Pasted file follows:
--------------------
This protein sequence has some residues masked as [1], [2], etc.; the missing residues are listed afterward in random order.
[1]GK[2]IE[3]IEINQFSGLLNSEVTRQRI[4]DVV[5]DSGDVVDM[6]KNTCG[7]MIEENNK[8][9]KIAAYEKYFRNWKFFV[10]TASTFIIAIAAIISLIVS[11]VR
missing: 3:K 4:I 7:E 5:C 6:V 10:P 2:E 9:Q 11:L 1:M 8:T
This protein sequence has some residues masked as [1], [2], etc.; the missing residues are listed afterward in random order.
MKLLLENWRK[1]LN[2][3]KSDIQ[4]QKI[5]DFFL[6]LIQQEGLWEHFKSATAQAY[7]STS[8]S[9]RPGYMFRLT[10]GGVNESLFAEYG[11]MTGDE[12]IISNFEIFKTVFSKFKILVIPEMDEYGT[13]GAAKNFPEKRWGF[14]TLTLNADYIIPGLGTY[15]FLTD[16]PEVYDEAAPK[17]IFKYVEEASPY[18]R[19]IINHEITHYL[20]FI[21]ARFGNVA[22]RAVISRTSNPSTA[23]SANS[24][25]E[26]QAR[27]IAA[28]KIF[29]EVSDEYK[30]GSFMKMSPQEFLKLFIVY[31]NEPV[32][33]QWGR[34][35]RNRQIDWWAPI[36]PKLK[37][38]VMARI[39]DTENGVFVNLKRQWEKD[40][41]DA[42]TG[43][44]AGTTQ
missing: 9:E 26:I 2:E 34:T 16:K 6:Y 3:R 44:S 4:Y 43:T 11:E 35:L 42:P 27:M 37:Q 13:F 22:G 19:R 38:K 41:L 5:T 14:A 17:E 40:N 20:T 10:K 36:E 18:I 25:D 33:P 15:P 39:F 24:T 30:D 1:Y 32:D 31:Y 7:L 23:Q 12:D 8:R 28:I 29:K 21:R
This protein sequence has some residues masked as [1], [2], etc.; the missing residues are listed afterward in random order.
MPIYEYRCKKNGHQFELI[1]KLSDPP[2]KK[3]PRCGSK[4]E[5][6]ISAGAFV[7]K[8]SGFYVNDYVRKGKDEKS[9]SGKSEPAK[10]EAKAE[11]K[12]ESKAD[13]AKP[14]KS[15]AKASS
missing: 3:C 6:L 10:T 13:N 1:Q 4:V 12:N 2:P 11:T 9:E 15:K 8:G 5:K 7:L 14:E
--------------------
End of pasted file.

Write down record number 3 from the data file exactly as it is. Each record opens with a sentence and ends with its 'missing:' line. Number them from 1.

This protein sequence has some residues masked as [1], [2], etc.; the missing residues are listed afterward in random order.
MPIYEYRCKKNGHQFELI[1]KLSDPP[2]KK[3]PRCGSK[4]E[5][6]ISAGAFV[7]K[8]SGFYVNDYVRKGKDEKS[9]SGKSEPAK[10]EAKAE[11]K[12]ESKAD[13]AKP[14]KS[15]AKASS
missing: 3:C 6:L 10:T 13:N 1:Q 4:V 12:N 2:P 11:T 9:E 15:K 8:G 5:K 7:L 14:E